The Slavery of the Same
Conor P. Williams praised Michelle Obama’s DNC speech for combating the ugly belief that the president is something other than a real American. “It was a speech that demanded the president’s recognition as one of ours,” he wrote. “It insisted that Barack Obama’s personal story is also a recognizable, defensible way to live as an American.” I understand why Michelle Obama took this route–why she had to take this route–and yet it saddens me that her response couldn’t overcome the ugliness. As I wrote in the comments, when someone is cast as other, the response regrettably has to be an argument that this person is the same in a relevant way. I wish we could get to a point where otherness is typically celebrated rather than shunned. Ryan Noonan echoed my thoughts: “When I hear things like, ‘Obama is a Muslim atheist!’ (or whatever), my first reaction isn’t really, ‘No he’s not!’ It’s, ‘So what if he is?'” Indeed.
It’s arguably natural to prize sameness, as we seem to be a tribal species, but devotion to sameness, coupled with a disposition of hatred for others and for otherness, has a way of enslaving us. We become captives to an identity to which we will slavishly allow no change. In a word, self-obsessed. This is true of individuals, of communities, of parties, of peoples, and of nations. Being the same–e.g., of the same race, speaking the same language, thinking the same thoughts, feeling the same emotions, having the same attractions, cherishing the same values, worshiping the same gods, or perceiving the same universe–is glorified, even deified, while being other is deemed bad, very bad.
Consequently, one does not have the freedom to be other, only the same. We see this bondage on the playground in school, in politics, in neighborhoods, and even (especially) in houses of worship. Locked in ourselves, or rather in a belief about ourselves, the presence of others who are not the same as us makes us uncomfortable and even fearful, as this presence often involves an appeal calling us to be disposable and responsive. To transcend. To cease to be the same.
The extent to which otherness has a negative connotation suggests that we’re not as free as we’d like to believe. There’s nothing constitutional prohibiting a Muslim or an atheist from seeking and attaining the highest office in the land, but our all-too-common ethos damn well puts up a roadblock. And that, dear friends, is a sign of our enslavement. We’re not truly a free people in a free nation because this pervasive ethos undermines our freedom.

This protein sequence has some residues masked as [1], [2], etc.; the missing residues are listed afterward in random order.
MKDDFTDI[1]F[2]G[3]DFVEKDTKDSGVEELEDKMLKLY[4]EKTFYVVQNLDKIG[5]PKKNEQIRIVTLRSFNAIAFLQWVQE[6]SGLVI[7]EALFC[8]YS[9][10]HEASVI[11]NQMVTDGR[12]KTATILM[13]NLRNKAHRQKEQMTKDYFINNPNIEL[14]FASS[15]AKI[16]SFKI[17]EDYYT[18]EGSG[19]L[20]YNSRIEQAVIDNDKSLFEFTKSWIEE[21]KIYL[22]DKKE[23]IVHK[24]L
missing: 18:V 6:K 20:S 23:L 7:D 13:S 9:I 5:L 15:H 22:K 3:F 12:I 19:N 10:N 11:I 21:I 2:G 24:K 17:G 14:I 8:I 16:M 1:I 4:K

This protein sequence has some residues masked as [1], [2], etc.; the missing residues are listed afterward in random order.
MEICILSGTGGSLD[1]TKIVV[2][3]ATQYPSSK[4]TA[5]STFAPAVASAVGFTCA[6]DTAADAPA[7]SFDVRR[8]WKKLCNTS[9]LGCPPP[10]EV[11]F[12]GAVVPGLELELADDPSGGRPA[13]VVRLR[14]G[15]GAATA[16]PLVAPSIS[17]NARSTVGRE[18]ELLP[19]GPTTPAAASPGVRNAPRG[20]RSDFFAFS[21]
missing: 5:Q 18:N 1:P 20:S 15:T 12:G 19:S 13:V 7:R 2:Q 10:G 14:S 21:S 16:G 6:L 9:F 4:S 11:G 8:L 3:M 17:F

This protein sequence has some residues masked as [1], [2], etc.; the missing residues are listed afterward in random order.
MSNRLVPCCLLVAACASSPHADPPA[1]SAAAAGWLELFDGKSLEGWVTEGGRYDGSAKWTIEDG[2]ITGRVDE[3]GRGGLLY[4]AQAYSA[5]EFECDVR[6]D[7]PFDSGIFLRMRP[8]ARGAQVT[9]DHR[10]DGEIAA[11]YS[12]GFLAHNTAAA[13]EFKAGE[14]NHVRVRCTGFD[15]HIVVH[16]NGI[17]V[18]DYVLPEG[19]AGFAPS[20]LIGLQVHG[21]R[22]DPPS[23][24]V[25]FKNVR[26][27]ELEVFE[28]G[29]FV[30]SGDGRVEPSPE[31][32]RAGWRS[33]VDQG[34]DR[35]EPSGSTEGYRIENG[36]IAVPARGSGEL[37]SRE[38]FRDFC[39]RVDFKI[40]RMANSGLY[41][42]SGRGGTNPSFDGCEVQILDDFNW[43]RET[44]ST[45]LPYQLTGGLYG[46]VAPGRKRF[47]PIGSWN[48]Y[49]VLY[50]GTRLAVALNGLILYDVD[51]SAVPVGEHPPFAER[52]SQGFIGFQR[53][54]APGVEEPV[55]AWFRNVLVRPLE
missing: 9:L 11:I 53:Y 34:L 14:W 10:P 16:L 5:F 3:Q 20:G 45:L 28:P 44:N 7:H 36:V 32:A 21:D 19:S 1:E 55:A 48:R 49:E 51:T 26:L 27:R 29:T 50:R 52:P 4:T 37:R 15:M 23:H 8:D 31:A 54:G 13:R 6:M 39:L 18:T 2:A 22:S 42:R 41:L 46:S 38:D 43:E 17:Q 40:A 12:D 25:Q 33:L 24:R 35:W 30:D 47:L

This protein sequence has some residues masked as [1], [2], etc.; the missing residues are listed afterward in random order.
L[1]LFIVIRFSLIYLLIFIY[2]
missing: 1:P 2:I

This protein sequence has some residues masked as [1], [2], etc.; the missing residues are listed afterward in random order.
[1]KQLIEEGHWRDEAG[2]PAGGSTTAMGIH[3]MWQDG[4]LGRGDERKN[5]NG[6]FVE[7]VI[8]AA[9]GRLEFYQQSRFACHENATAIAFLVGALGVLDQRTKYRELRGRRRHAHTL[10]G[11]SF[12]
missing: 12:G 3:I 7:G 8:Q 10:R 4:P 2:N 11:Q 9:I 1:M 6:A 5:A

I get why we fear the other. When faced with another who appeals to me, I seem to lose my freedom to be the same as I am, but this freedom is an illusion. It’s not freedom, but the slavery of the same. Gabriel Marcel speculated that the only way of freeing oneself from this self-obsession is “submerging oneself suddenly in the life of another person and being forced to see things through his eyes,” provided “one gives one’s consent to it and does not treat it as a simple intrusion–but as a reality.” And isn’t that the problem? We’re culturally and perhaps naturally inclined to perceive the presence of others as intrusions. Threats to our way of life, to things being the same, the way they should be. And yet true freedom may be attainable only through hospitality and responsiveness to those who appeal to us.
Marcel would’ve said that creative fidelity to these appeals restore us to ourselves. In the other I find myself. Those who would find themselves must first lose themselves in others. More precisely, in the words of Brian Treanor, “this fidelity creates the self in order to meet the demands of fidelity.” The dynamic of the family helps make sense of this. When I married my wife, and more so when we had children, I could no longer do whatever I pleased whenever I wanted. My life was no longer my own; it no longer belonged to me. It was no longer the same. I belonged now to a family, and they to me. Belonging to a family meant responsibility and being at another’s disposal. Mysteriously, these responsibilities helped liberate me from my inclination to self-obsession. I found myself anew and made myself anew in living for them, for others. I became more myself, creating myself anew as I responded to a wife and children not the same as me. Fidelity to my family has meant creatively becoming something other: a father, a husband, a servant, a lover, etc. In this creative fidelity, I found a freedom to love others unconditionally.
I submit that an aspect of love is welcoming and cherishing the other as other. If this is true, then recognizing humanity as a family involves more than seeing us all as the same; it includes acknowledging and prizing our differences, our otherness, our being one and many. In sum, if we’re ever going to overcome our bondage to sameness, it won’t simply be through recognizing the oneness of humanity; it will come also in celebrating the goodness of others being other and their appealing to us to be otherwise than we are.